Author + information
- Received March 19, 2013
- Revision received June 7, 2013
- Accepted July 17, 2013
- Published online October 29, 2013.
- Joo-Yong Hahn, MD, PhD∗,
- Woo Jung Chun, MD, PhD†,
- Ji-Hwan Kim, MD∗,
- Young Bin Song, MD, PhD∗,
- Ju Hyeon Oh, MD, PhD†,
- Bon-Kwon Koo, MD, PhD‡,
- Seung Woon Rha, MD, PhD§,
- Cheol Woong Yu, MD, PhD‖,
- Jong-Sun Park, MD, PhD¶,
- Jin-Ok Jeong, MD, PhD#,
- Seung-Hyuk Choi, MD, PhD∗,
- Jin-Ho Choi, MD, PhD∗,
- Myung-Ho Jeong, MD, PhD∗∗,
- Jung Han Yoon, MD, PhD††,
- Yangsoo Jang, MD, PhD‡‡,
- Seung-Jea Tahk, MD, PhD§§,
- Hyo-Soo Kim, MD, PhD‡ and
- Hyeon-Cheol Gwon, MD, PhD∗∗ ()
- ∗Division of Cardiology, Department of Medicine, Samsung Medical Center, Sungkyunkwan University School of Medicine Seoul, Republic of Korea
- †Samsung Changwon Hospital, Sungkyunkwan University School of Medicine, Changwon, Republic of Korea
- ‡Seoul National University Hospital, Seoul, Republic of Korea
- §Korea University Guro Hospital, Seoul, Republic of Korea
- ‖Sejong General Hospital, Bucheon, Republic of Korea
- ¶Yeungnam University Hospital, Daegu, Republic of Korea
- #Chungnam National University Hospital, Daejeon, Republic of Korea
- ∗∗Chonnam National University Hospital, Gwangju, Republic of Korea
- ††Yonsei University Wonju College of Medicine, Wonju, Republic of Korea
- ‡‡Yonsei University Severance Hospital, Seoul, Republic of Korea
- §§Ajou University Hospital, Suwon, Republic of Korea
- ↵∗Reprint requests and correspondence:
Dr. Hyeon-Cheol Gwon, Cardiac and Vascular Center, Samsung Medical Center, Sungkyunkwan University School of Medicine, 50 Irwon-dong, Gangnam-gu, Seoul 135-710, Republic of Korea.
Objectives This study sought to investigate the predictors and outcomes of side branch (SB) occlusion after main vessel (MV) stenting in coronary bifurcation lesions.
Background SB occlusion is a serious complication that occurs during percutaneous coronary intervention (PCI) for bifurcation lesions.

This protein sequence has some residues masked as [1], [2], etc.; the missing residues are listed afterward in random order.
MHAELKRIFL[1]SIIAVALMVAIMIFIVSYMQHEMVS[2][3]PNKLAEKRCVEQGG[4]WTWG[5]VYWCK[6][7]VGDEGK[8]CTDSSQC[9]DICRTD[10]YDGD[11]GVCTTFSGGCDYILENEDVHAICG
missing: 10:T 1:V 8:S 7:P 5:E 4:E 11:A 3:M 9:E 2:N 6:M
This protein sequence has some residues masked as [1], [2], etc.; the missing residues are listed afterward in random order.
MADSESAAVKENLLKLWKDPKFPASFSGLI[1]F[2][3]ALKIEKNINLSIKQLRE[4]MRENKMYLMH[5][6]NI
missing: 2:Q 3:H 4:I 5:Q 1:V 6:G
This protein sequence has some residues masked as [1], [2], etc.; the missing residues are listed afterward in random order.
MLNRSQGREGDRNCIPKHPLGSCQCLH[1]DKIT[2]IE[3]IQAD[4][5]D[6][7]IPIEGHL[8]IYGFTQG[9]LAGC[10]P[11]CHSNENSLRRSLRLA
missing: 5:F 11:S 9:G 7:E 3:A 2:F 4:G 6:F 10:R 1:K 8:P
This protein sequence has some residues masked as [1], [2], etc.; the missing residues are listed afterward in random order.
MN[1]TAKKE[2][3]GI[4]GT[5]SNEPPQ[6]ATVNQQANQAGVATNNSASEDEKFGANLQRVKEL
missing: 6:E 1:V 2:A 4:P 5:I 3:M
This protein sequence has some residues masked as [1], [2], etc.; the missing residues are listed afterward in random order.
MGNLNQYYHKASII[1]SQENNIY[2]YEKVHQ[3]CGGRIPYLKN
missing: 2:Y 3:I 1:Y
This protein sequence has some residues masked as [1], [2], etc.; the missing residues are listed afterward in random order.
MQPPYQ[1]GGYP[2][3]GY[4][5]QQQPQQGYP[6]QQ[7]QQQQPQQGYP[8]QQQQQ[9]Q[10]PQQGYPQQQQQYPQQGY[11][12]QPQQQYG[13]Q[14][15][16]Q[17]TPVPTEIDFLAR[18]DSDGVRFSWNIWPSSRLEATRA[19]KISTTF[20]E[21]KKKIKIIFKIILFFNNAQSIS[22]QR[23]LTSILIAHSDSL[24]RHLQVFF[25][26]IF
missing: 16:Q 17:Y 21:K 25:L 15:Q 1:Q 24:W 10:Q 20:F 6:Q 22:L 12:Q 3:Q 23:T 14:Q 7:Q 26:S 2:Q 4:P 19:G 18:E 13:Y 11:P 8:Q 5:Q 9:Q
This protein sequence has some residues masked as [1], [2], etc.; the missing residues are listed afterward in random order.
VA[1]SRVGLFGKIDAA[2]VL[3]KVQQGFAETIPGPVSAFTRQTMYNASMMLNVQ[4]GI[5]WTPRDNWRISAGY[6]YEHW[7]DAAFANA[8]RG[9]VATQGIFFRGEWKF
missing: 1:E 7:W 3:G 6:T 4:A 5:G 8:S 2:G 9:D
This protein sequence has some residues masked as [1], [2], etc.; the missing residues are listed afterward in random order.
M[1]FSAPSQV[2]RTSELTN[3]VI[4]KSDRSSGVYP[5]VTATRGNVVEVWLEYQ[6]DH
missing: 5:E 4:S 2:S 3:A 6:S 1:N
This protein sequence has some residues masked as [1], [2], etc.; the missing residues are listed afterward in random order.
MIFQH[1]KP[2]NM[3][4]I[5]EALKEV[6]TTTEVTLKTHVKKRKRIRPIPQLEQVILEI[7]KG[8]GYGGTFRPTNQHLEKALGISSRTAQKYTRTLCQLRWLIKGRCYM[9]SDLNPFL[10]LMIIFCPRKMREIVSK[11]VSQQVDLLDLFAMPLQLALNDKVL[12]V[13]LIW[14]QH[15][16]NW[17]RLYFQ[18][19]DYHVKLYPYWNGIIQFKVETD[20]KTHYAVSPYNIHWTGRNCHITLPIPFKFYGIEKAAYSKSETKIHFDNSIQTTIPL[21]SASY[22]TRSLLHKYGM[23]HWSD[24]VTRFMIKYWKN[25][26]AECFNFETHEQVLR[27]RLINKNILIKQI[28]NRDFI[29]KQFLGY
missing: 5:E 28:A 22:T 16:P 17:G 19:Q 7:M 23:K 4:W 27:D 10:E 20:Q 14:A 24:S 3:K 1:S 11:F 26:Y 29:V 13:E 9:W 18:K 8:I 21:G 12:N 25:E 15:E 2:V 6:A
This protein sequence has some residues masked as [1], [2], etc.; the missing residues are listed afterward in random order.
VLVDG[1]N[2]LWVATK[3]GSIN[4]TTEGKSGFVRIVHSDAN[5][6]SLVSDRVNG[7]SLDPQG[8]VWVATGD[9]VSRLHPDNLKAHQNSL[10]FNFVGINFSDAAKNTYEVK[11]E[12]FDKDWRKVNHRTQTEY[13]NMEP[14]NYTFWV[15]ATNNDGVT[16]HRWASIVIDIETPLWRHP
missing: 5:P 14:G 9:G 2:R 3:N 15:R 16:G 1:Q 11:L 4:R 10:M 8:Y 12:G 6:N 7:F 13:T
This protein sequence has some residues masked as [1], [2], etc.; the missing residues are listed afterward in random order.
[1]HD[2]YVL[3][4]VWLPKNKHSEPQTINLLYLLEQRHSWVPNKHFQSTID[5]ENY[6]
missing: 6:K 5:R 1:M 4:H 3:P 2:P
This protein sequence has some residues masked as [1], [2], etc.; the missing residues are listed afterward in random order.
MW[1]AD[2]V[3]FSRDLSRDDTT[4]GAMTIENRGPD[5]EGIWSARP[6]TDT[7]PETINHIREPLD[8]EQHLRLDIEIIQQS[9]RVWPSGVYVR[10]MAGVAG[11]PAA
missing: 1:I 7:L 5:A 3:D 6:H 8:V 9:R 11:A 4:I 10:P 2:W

Methods Consecutive patients undergoing PCI using drug-eluting stents for bifurcation lesions with SB ≥2.3 mm were enrolled. We selected patients treated with the 1-stent technique or MV stenting first strategy. SB occlusion after MV stenting was defined as Thrombolysis in Myocardial Infarction flow grade <3.
Results SB occlusion occurred in 187 (8.4%) of 2,227 bifurcation lesions. In multivariate analysis, independent predictors of SB occlusion were pre-procedural percent diameter stenosis of the SB ≥50% (odds ratio [OR]: 2.34; 95% confidence interval [CI]: 1.59 to 3.43; p < 0.001) and the proximal MV ≥50% (OR: 2.34; 95% CI: 1.57 to 3.50; p < 0.001), SB lesion length (OR: 1.03; 95% CI: 1.003 to 1.06; p = 0.03), and acute coronary syndrome (OR: 1.53; 95% CI: 1.06 to 2.19; p = 0.02). Of 187 occluded SBs, flow was restored spontaneously in 26 (13.9%) and by SB intervention in 103 (55.1%) but not in 58 (31.0%). Jailed wire in the SB was associated with flow recovery (74.8% vs. 57.8%, p = 0.02). Cardiac death or myocardial infarction occurred more frequently in patients with SB occlusion than in those without SB occlusion (adjusted hazard ratio: 2.34; 95% CI: 1.15 to 4.77; p = 0.02).
Conclusions Angiographic findings of SB, proximal MV stenosis, and clinical presentation are predictive of SB occlusion after MV stenting. Occlusion of sizable SB is associated with adverse clinical outcomes. (Korean Coronary Bifurcation Stenting Registry II [COBIS]; NCT01642992)
This work was supported by the Korean Society of Interventional Cardiology, Seoul, Republic of Korea. The authors have reported that they have no relationships relevant to the contents of this paper to disclose. Drs. Hahn and Chun contributed equally to this work.
- Received March 19, 2013.
- Revision received June 7, 2013.
- Accepted July 17, 2013.
- 2013 American College of Cardiology Foundation